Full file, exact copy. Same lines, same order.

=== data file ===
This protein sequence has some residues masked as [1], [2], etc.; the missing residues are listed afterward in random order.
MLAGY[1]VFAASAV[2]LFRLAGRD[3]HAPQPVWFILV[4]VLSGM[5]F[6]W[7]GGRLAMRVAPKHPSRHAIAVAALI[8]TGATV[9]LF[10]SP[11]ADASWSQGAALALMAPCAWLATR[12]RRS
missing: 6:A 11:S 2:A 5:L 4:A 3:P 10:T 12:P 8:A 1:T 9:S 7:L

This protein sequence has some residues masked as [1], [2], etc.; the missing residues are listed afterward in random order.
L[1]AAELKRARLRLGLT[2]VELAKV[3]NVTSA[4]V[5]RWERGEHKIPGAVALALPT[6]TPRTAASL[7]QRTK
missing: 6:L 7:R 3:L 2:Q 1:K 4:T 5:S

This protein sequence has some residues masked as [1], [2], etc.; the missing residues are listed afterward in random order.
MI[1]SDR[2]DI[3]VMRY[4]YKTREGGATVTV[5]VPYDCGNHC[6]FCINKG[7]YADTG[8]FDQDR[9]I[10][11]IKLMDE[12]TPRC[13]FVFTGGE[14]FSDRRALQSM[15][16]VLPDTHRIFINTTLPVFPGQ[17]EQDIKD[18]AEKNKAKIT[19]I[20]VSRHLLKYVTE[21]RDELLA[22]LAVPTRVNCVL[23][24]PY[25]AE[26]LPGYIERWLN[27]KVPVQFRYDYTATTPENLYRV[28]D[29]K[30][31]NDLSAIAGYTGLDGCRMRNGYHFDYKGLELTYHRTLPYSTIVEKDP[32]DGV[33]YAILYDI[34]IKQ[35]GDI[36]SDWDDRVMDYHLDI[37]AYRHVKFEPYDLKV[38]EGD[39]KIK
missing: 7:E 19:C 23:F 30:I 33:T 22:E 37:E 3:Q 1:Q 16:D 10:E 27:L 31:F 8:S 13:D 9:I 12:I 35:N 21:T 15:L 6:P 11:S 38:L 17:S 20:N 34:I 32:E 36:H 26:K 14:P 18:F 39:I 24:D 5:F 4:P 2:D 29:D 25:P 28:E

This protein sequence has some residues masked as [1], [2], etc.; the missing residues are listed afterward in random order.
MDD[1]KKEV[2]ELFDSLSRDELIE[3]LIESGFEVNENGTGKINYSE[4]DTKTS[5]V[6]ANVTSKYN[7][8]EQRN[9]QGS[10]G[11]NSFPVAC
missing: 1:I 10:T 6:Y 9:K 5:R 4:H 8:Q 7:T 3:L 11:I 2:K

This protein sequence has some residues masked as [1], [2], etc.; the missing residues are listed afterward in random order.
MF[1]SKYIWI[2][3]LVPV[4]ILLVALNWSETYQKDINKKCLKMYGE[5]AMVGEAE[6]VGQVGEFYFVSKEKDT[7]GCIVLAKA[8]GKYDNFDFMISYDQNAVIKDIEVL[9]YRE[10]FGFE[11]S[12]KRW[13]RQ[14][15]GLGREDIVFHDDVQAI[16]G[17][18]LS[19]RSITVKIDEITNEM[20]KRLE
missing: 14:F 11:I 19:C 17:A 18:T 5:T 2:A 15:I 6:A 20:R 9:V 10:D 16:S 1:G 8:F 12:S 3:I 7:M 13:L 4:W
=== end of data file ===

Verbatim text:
This protein sequence has some residues masked as [1], [2], etc.; the missing residues are listed afterward in random order.
MLAGY[1]VFAASAV[2]LFRLAGRD[3]HAPQPVWFILV[4]VLSGM[5]F[6]W[7]GGRLAMRVAPKHPSRHAIAVAALI[8]TGATV[9]LF[10]SP[11]ADASWSQGAALALMAPCAWLATR[12]RRS
missing: 6:A 11:S 2:A 5:L 4:A 3:P 10:T 12:P 8:A 1:T 9:S 7:L

This protein sequence has some residues masked as [1], [2], etc.; the missing residues are listed afterward in random order.
L[1]AAELKRARLRLGLT[2]VELAKV[3]NVTSA[4]V[5]RWERGEHKIPGAVALALPT[6]TPRTAASL[7]QRTK
missing: 6:L 7:R 3:L 2:Q 1:K 4:T 5:S

This protein sequence has some residues masked as [1], [2], etc.; the missing residues are listed afterward in random order.
MI[1]SDR[2]DI[3]VMRY[4]YKTREGGATVTV[5]VPYDCGNHC[6]FCINKG[7]YADTG[8]FDQDR[9]I[10][11]IKLMDE[12]TPRC[13]FVFTGGE[14]FSDRRALQSM[15][16]VLPDTHRIFINTTLPVFPGQ[17]EQDIKD[18]AEKNKAKIT[19]I[20]VSRHLLKYVTE[21]RDELLA[22]LAVPTRVNCVL[23][24]PY[25]AE[26]LPGYIERWLN[27]KVPVQFRYDYTATTPENLYRV[28]D[29]K[30][31]NDLSAIAGYTGLDGCRMRNGYHFDYKGLELTYHRTLPYSTIVEKDP[32]DGV[33]YAILYDI[34]IKQ[35]GDI[36]SDWDDRVMDYHLDI[37]AYRHVKFEPYDLKV[38]EGD[39]KIK
missing: 7:E 19:C 23:F 30:I 33:T 22:E 37:E 3:Q 1:Q 16:D 10:E 27:L 31:F 8:S 13:D 9:I 12:I 35:N 21:T 15:L 6:P 11:S 38:L 17:S 20:N 34:I 32:E 36:H 26:K 14:P 18:F 39:I 24:D 5:F 4:P 2:D 29:D 25:P 28:E

This protein sequence has some residues masked as [1], [2], etc.; the missing residues are listed afterward in random order.
MDD[1]KKEV[2]ELFDSLSRDELIE[3]LIESGFEVNENGTGKINYSE[4]DTKTS[5]V[6]ANVTSKYN[7][8]EQRN[9]QGS[10]G[11]NSFPVAC
missing: 1:I 10:T 6:Y 9:K 5:R 4:H 8:Q 7:T 3:L 11:I 2:K

This protein sequence has some residues masked as [1], [2], etc.; the missing residues are listed afterward in random order.
MF[1]SKYIWI[2][3]LVPV[4]ILLVALNWSETYQKDINKKCLKMYGE[5]AMVGEAE[6]VGQVGEFYFVSKEKDT[7]GCIVLAKA[8]GKYDNFDFMISYDQNAVIKDIEVL[9]YRE[10]FGFE[11]S[12]KRW[13]RQ[14][15]GLGREDIVFHDDVQAI[16]G[17][18]LS[19]RSITVKIDEITNEM[20]KRLE
missing: 14:F 11:I 19:C 17:A 18:T 5:T 2:A 15:I 6:A 20:R 9:V 10:D 16:S 1:G 8:F 12:S 3:I 7:M 13:L 4:W